MAP 2302: Differential Equations
Links to Course Tools
Blackboard: The portal for the course. Please log in for more course information.
CampusCruiser: The portal for HCC email. Please use it to send email to me.
Schedule: This document gives a tentative schedule for the entire term.
Other Links
Online Learning Tools
WolframAlpha: According to the website this is an “online computation knowledge engine.” Regardless of what you call it, this is a remarkable web site.
Visual Calculus: Contains lots of example problems solved stepbystep. Good coverage of techniques of integration (a Calculus II topic) especially integration by parts, partial fractions, and substitution problems. These techniques are useful for solving differential equations.
Calculus: A free calculus textbook courtesy of Wikibooks! Unfortunately its explanations are brief and the exercises are very limited. Perhaps in the future it will be as good as a commercial text. An improved book, in the public domain like this one, would save students a pretty penny! Use it to review Calculus topics if you do not have easy access to a Calculus book.
MathWorld: An online encyclopedia of mathematics.
MIT OpenCourseWare for Differential Equations: An online course on Differential Equations designed at MIT. The video lectures and lecture notes cover many of the same topics we are learning in this course.
Paul’s Online Math Notes – Differential Equations: Nice notes for a Differential Equations course created by Paul Dawkins of Lamar University.
History Topics
Gottfried Leibniz: A short biography of one of the creators of the Calculus.
Sir Isaac Newton: A short biography of one of the creators of the Calculus.
Leonard Euler: A short biography of the most prolific mathematician of all time. He was one of the most prolific mathematicians of all time. We will study Euler’s Method—a procedure for numerically solving a first order differential equation.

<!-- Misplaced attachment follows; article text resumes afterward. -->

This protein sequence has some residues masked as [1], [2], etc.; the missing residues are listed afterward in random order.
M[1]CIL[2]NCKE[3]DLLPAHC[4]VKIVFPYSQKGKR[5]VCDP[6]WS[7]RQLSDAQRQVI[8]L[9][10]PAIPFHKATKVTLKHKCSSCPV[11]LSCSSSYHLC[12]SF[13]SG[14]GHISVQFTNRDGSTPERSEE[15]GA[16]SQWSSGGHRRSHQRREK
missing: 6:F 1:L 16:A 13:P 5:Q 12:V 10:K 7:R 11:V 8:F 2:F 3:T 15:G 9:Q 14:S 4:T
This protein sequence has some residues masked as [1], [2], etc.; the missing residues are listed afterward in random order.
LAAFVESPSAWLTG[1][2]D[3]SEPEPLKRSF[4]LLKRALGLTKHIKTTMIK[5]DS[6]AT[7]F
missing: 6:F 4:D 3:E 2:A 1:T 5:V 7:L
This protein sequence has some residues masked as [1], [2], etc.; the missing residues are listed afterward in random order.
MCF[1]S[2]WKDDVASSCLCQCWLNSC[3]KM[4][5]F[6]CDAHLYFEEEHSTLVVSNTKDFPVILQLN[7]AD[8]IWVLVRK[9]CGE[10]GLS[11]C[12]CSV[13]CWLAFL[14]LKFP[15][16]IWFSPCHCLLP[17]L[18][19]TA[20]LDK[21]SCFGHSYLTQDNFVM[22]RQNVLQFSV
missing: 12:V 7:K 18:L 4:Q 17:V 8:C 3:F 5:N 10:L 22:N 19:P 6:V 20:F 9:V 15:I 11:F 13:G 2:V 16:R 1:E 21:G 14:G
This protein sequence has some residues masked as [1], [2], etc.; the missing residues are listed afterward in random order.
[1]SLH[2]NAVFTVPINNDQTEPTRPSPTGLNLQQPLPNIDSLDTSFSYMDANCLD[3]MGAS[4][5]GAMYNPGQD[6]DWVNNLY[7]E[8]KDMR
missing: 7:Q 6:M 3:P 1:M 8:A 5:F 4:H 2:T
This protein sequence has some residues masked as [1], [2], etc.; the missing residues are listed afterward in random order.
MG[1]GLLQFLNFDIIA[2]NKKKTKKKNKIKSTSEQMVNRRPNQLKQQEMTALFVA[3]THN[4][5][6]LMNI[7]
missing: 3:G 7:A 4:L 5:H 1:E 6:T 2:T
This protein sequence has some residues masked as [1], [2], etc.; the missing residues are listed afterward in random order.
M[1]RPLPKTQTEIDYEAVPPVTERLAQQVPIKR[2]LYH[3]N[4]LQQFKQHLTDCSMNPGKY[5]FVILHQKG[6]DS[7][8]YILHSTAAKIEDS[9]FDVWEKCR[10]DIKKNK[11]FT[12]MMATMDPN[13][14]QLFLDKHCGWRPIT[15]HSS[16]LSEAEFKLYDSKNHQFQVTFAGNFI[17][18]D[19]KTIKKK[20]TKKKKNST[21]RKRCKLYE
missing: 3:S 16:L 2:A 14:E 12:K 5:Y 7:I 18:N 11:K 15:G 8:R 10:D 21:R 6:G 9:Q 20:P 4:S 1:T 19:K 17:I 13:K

Willard Libby: He won the Nobel Prize in chemistry in 1960 for his method of dating organic material by measuring the radioactive decay of carbon14. His method uses an exponential model for radioactive decay as he mentions in his presentation speech: The disintegration [of Carbon14] is such a slow procedure, however, that 5,600 years are required to convert half of these atoms into nitrogen. After another 5,600 years, there is still one quarter left, and after an equally long period of time one eighth, etc. Carbon14 is thus said to have a halflife of 5,600 years.The presentation speech found at the link gives a good explanation of his work. Libby’s very readable Nobel speech is also available on this web page.
Thomas Malthus: In his An Essay on the Principle of Population Malthus proposed an exponential model for the growth of human populations and discusses the negative effect of such a model on human happiness. His paper helped Charles Darwin and Alfred Wallace, independently, to develop the theory of natural selection.
Jules Verne’s From the Earth to the Moon: An etext version of Jules Verne’s novel. In the novel, the Gun Club sends a manned projectile to the moon. We will compute the earth’s escape velocity by doing the “incontrovertible calculations” that Barbicane, president of the Gun Club, alludes to at the end of Chapter 2. At the end of Chapter 11, Barbicane chooses Tampa Town for the firing of the Gun Club’s moon shot! A historical marker at the spot of the fictional launch can be found at Ballast Point in Tampa.
Ambrioso Fall 2012